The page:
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Slides, Skids, and Brakes, Oh My!

Steve Wagner

It’s cold, and they say the snow and ice are heading our way. We all know this means additional dangers on the roadway. Whether you’re a seasoned Indiana driver or someone who may be driving in his or her first winter, reviewing tips for winter driving safety is never a bad idea.

Prepare for Dangers of Snow Before You Go

We’ll get to the driving-specific keys to staying safe on the roads in a minute, but first consider the critical steps you should take BEFORE you leave the house. Sometimes being well-prepared can mean the difference between life and death in the case of an accident in the cold.

Always Have An Emergency Kit In Your Vehicle

Make sure to prepare an emergency car kit and keep it in your vehicle. You should include things like road salt, kitty litter (for under tires when you are stuck), a shovel, flashlights, blankets, water, snacks, extra batteries, jumper cables, and anything you think you might need in the event of an accident or a breakdown in potentially bad weather). Winter driving safety requires you make sure your gas tank is at least half full.

Keep People Informed of Your Travel

Don’t ever travel without telling someone where you are going and what time you plan to arrive. Although most everyone travels with cell phones now, it’s still important to let loved ones know your location in case you are in an accident or lose cell service in a remote area or a storm.

Slow and Cautious Wins the Race

Practice habits of winter driving safety on ice and snow. It may be tempting to drive at normal speeds or to think you can handle whatever the weather throws at you, but remember that elements on the road can be completely unpredictable. It’s always safe to practice braking slowly, to keep your speeds lower than usual, and to stay far enough away from other cars that you don’t have to make last minute decisions to avoid a collision.

If you find your vehicle in a slide or skid, it may be necessary to steer around a collision instead of trying to stop. Steering is by far the preferred action if you’re traveling above 25 mph because it takes less distance to go around an object than it takes to stop your vehicle.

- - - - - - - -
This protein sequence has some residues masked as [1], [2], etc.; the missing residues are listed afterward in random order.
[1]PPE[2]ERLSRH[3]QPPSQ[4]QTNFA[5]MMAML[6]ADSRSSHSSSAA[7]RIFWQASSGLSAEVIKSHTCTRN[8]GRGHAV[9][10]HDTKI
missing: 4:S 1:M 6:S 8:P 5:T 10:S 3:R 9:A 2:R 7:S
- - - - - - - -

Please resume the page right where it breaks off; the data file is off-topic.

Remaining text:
Skids happen when a driver brakes so hard that at least one wheel locks, when traveling to quickly on a slippery curve, or if a driver hits the accelerator and spins the wheels. Rear-wheel skids occur when the rear wheels lose traction. The key to ending this type of skid is to avoid slamming on the brakes and instead steer in the direction you want the front of the vehicle to go.

Front-wheel skids occur when your vehicle loses traction to the front wheels. Though this seems scarier and prevents you from steering the vehicle, front-wheel skids are actually easier to correct. Despite the loss of traction, continue to keep your eyes facing the direction you want to travel and steer gently in the direction you want the vehicle to go. Once the front wheels regain traction, you will be able to steer again.

Don’t Get Overconfident

Yes, we know you’ve driven in this weather for over 20 years, but we encourage you to stay vigilant and cautious this winter. Too many lives can be damaged by serious car accident injuries. If you find yourself the victim of an overconfident and careless winter driver, call the winter driving accident attorneys at Wagner Reese. We provide a completely free consultation and do not accept ANY fees at all unless your case is settled or won. Call us today to get started: (888) 204-8440.

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